There is in all things a pattern that is part of our universe. It has symmetry, elegance, and grace–those qualities you find always in that which the true artist captures. You can find it in the turning of the seasons, in the way sand trails along a ridge, in the branch clusters of the creosote bush or the pattern of its leaves. We try to copy these patterns in our lives and our societies, seeking rhythms, the dances, the forms that comfort. Yet, it is possible to see peril in the finding of ultimate perfection. It is clear that the ultimate pattern contains its own fixity. In such perfection, all things move towards death.

So perhaps perfection shouldn’t ever be achieved, assuming it could. Because perfection, at least in our universe/dimension, is something that one can only strive for, not achieve. But if it can be achieved, how long would it last? Even a painting that is considered to be perfection is inevitably going to suffer from the ravages of time. It also goes back to the whole individuality thing that one can pick up on from Ghost in the Shell, where a system made of individuals with their own uniqueness is more durable and lasting, compared to one where the system is composed of like-minded individuals who think/act alike, and is thus destined towards destruction because it is not as adaptable. Because the only perfect civilization that can exist is one where everyone thinks/acts alike, like robots. After all, like the saying goes, diversity is our strength. And, well, we know how the artificially intelligent robots turned out in this universe. Fuck the Matrix sequels and the last season of Battlestar Galactica by the way.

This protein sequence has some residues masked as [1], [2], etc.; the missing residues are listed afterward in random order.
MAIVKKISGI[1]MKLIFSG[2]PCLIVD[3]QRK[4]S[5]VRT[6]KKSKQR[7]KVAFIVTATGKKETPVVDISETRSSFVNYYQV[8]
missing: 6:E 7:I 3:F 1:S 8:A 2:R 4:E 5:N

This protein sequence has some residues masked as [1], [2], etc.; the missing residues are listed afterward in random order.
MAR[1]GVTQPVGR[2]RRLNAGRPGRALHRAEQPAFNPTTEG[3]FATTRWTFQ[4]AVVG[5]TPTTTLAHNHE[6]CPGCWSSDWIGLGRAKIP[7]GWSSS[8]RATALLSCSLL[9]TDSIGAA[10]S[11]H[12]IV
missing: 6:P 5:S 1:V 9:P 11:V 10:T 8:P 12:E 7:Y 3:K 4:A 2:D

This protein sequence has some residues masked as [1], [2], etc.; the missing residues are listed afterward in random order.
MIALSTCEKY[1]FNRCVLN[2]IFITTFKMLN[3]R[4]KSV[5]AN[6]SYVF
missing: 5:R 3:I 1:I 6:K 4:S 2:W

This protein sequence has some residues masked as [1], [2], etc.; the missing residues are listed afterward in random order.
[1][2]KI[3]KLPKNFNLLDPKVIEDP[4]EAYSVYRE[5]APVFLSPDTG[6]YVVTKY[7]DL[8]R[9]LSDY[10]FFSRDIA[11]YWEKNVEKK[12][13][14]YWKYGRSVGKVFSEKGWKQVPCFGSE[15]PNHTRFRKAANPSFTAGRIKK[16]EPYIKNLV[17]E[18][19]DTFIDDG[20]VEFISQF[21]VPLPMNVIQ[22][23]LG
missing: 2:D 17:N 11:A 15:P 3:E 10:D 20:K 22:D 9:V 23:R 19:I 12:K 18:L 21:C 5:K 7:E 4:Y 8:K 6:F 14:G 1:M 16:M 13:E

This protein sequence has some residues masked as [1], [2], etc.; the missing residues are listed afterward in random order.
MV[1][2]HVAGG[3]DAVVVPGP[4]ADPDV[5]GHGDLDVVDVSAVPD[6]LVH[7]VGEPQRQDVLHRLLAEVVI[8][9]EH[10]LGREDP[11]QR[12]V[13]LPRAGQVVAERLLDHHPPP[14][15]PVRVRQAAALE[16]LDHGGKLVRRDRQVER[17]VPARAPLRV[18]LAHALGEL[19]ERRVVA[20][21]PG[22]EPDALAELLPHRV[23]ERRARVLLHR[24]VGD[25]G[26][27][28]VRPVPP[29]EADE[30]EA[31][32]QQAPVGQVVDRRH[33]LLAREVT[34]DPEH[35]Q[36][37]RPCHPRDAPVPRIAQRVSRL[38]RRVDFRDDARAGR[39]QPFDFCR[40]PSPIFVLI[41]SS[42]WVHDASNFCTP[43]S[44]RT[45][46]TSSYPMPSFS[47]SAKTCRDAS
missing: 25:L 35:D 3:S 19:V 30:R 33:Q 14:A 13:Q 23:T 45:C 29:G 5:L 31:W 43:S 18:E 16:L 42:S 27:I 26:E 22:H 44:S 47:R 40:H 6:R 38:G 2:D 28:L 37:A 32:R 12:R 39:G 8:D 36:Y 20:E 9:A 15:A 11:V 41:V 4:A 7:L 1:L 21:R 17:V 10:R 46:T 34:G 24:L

I’d like to close this on some quotes from commenters of the twitch stream.

MarkJake63: @stargazer1977 Is the universe not a problem to be solved?

stargazer1977: @MarkJake63 As an astrophysicist, my first instinct is to say… yes. 🙂

TheOldAtreides: @stargazer1977 , @MarkJake63 – I think it’s both the problem, and the experience – the problem is striving towards more perfect understanding, which should in theory give the experience deeper meaning.

drako_celeste: just do not embrace the chaos. thats like accepting the crazy shit around you. better yet, try to bring order to your society.

Referring to smartphones and the slave trade that makes them:

dianahascall: Are there any products not made by oppressed people. There may only be very few exceptions

stargazer1977 : Oppression and inequality is baked into modern society so much that it’s an impossible question to ask until there are great examples of truly non-oppressed comparisons.

Dune Club, it’s like that.